2019 年 26 巻 2 号 p. 47-51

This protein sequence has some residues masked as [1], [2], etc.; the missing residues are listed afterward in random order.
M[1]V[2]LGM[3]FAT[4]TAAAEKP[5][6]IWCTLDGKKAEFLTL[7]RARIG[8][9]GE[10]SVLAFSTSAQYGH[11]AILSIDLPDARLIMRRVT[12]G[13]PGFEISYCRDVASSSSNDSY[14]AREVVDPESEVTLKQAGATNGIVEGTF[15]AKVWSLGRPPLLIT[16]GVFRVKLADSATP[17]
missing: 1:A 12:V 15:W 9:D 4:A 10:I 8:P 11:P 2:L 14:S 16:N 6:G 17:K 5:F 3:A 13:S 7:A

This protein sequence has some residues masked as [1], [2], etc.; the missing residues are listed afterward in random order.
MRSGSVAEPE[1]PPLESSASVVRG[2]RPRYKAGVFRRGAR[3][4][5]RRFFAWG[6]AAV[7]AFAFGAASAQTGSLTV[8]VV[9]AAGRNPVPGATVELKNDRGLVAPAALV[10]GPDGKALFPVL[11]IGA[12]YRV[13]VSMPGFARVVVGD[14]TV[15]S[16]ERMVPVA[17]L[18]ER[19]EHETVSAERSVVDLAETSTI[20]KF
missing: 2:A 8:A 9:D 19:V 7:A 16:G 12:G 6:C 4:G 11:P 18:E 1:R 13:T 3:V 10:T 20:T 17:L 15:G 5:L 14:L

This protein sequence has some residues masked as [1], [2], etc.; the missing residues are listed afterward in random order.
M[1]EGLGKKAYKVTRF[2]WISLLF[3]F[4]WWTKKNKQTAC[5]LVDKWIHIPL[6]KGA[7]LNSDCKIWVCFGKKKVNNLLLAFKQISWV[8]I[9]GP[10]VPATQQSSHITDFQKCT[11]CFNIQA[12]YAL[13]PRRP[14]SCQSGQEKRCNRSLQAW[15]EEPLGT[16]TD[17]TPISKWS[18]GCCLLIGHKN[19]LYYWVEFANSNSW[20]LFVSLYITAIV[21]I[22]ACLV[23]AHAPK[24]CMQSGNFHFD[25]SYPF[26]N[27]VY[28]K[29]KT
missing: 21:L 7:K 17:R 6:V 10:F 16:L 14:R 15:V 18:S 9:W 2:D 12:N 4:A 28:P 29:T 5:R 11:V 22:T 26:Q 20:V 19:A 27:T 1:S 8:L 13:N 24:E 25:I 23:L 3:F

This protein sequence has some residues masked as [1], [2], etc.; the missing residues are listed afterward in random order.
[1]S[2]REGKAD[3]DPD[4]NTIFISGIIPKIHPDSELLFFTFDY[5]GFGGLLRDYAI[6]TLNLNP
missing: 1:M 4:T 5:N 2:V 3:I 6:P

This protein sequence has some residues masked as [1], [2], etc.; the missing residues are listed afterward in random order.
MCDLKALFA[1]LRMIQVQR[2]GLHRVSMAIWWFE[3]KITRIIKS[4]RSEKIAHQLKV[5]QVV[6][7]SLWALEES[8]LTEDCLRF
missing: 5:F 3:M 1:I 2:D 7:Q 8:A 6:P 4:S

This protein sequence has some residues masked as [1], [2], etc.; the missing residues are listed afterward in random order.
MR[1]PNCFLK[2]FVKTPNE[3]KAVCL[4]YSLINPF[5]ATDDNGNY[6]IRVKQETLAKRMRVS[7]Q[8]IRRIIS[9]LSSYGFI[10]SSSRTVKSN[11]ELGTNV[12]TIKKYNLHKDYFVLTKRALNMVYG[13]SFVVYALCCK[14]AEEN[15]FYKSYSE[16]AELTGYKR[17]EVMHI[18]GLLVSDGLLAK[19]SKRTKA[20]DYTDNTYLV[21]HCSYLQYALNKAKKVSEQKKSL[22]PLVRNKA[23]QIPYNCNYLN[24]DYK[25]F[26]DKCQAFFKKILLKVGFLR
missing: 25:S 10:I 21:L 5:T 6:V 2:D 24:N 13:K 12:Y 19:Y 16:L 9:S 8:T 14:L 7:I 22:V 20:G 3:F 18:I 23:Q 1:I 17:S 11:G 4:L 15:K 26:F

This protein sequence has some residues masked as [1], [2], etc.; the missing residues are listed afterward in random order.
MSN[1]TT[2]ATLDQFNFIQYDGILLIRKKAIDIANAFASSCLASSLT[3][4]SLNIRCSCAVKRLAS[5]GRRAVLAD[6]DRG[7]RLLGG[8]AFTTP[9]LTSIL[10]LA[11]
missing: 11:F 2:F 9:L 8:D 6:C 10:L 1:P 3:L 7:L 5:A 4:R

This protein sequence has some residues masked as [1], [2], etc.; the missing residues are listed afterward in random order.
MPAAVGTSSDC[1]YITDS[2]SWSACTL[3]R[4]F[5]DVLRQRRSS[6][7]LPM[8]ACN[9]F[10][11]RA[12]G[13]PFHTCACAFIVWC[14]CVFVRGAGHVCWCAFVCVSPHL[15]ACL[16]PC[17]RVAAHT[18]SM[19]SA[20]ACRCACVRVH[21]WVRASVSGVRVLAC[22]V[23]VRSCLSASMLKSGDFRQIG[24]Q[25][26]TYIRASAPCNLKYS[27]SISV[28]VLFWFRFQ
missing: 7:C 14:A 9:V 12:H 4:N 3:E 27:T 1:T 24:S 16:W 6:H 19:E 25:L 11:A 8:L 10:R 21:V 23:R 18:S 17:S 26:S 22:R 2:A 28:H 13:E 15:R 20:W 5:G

The Implicit Association Test (IAT) is frequently used in studies of implicit self-esteem of Japanese college students to measure the relative strength of “self-positive” and “not self-negative” associations. Another way to measure implicit self-esteem is to employ the Implicit Relational Assessment Procedure (IRAP), which measures the strength of pre-established verbal relationships by evaluating responses to various stimuli. However, studies of the implicit self-esteem of Japanese college students using IRAP have yet to be conducted. In the present study, we used IRAP to measure the implicit self-esteem of Japanese college students, while simultaneously seeking to observe factors affecting implicit self-esteem. Our findings confirmed strong relationships between “self-positive” and “not self-negative”, results similar to those produced using the IAT. Furthermore, high scores were observed for “same-positive” verbal relations, leading us to conclude that not only evaluating oneself positively but also evaluating others negatively might function to improve implicit self-esteem.